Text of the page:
Q.  I am currently based in Asia and looking to sell my investment that I bought some years ago in the UK. My solicitor has recommended a local agent and I am currently in correspondence with them with respect to marketing the property. However, I have hit a bit of a brick wall with them as prior to marketing they are insisting on a copy of my original passport and proof of address or alternatively a certified copy of the documents. Do you think they are being unreasonable or is this really going to prevent them from being able to sell the property for me?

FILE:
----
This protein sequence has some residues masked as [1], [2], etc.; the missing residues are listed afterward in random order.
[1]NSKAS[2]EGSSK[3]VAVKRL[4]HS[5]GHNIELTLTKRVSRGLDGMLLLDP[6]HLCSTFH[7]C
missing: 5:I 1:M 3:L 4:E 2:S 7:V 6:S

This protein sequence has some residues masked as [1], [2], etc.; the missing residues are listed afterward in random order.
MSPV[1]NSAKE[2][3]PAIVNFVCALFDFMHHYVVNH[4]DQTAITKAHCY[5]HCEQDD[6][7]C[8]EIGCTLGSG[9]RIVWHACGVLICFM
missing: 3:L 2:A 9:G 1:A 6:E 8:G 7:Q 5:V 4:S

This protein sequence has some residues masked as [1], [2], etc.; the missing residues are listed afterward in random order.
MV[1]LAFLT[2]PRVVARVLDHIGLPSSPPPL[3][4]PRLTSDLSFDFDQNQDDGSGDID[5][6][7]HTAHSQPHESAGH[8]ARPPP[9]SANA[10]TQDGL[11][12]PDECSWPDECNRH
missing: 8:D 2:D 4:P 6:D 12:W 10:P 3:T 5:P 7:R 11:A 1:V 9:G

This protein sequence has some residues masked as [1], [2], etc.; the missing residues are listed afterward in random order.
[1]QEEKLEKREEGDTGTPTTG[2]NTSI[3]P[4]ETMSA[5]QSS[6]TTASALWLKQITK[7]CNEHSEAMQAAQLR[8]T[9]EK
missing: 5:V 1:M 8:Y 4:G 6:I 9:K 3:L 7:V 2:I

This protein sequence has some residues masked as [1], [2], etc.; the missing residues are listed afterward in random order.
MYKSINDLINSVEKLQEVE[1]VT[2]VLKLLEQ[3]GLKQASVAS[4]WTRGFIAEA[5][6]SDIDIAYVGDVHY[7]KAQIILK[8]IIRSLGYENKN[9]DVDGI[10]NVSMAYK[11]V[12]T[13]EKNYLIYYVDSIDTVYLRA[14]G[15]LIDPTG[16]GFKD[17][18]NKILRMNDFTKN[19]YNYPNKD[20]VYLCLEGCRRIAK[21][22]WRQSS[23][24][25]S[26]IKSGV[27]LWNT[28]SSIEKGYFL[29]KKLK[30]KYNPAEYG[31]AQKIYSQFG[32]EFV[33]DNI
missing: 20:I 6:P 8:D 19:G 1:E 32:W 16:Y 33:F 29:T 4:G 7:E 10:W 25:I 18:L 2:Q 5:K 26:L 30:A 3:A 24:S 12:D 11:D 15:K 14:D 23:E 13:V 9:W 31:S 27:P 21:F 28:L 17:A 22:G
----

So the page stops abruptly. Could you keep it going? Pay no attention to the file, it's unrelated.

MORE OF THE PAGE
A.  I’m afraid they are absolutely correct, they would have to be compliant with the AML Regulations that we are bound by as regulated agents. On 1 April 2014 HM Revenue and Customs (HMRC) became the supervisor of Estate Agency Businesses under the Money Laundering Regulations 2007, as such HMRC requires that estate agencies are obliged to perform due diligence on their clients before doing business with them, regardless of whether the client is selling or buying property. Scooting around this obligation will not be open for discussion with a regulated agent as the penalties for being non-compliant are absolutely huge. The UK Government estimates that serious organised crime in the UK generates upwards of £24bn a year. Property professionals are a particularly attractive target for criminals seeking to disguise or hide the proceeds of crime and therefore Agents need to be prepared to face the challenges posed by criminals attempting to disguise the illegal origin of their profits hence the main reason why HMRC have put responsibility for due diligence when selling or renting a property on our shoulders. As annoying and difficult as this may appear please understand that we are simply doing our job and not being awkward or difficult, this really is a very serious issue for regulated agents and as such each office has to have a designated money laundering officer to assume responsibility that the AML checks are carried out to ensure their firm remains compliant.